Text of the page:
On the 10th of February, in 1535, the Melchiorite Anabaptist Hendrick Hendricks Snyder addressed a group of seven men and five women and prophesied to them of God’s impending wrath. Then he cast off first the weapons and then the very clothes he wore, and threw them into the fire. The other men and women followed suit and burned all their clothing as well. The group then ran into the city, shouting “Woe, woe, woe! Divine wrath, divine wrath, divine wrath!” Unarmed and small in numbers, the naaktlopers or “naked walkers” were easily captured by the Netherlandish authorities. They refused clothing even as they were escorted to prison, citing their intention to proclaim the “naked truth.” All the men involved in the incident, and some of the women, were sentenced to capital punishment as a result of their involvement, and the authorities in Amsterdam were motivated to enforce imperial edicts against Anabaptism more stringently than they had before.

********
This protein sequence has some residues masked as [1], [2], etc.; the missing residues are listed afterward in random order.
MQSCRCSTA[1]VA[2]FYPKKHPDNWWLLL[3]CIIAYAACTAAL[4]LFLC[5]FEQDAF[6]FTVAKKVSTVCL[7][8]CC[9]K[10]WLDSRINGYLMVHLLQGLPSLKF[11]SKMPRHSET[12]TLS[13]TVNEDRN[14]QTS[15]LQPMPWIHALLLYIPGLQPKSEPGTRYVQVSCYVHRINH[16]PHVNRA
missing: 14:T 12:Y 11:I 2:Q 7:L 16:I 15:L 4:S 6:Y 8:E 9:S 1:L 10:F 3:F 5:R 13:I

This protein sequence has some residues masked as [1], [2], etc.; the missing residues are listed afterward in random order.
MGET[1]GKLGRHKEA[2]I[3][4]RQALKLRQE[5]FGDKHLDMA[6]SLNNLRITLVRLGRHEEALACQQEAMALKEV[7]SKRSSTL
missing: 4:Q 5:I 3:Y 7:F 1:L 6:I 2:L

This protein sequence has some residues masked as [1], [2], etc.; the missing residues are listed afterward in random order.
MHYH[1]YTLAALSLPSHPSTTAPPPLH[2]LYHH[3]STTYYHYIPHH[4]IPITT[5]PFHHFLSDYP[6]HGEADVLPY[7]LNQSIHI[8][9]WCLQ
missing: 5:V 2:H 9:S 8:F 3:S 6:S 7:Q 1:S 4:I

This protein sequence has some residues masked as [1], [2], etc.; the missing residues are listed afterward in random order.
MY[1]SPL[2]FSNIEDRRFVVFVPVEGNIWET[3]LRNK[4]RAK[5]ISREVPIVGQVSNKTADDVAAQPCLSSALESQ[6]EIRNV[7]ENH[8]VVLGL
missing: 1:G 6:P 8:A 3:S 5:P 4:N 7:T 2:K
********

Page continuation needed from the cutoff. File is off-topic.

The naaktlopers’ demonstration provided ample fodder for polemicists who sought to warn their readers about the dangers and excesses of Anabaptism. A little more than a decade after the incident, in 1548, the Dutch humanist and Catholic priest Lambertus Hortensius published a scathing account of Anabaptism in the Low Countries. Hortensius’ account circulated in several editions well into the seventeenth century and in several countries. A Dutch translation appeared in 1667, and in 1702 a French adaptation was published. The Dutch and French editions came accompanied with a striking woodcut of the incident, intended to further shock the audience and convince them of Anabaptism’s ridiculousness, if not its nefariousness.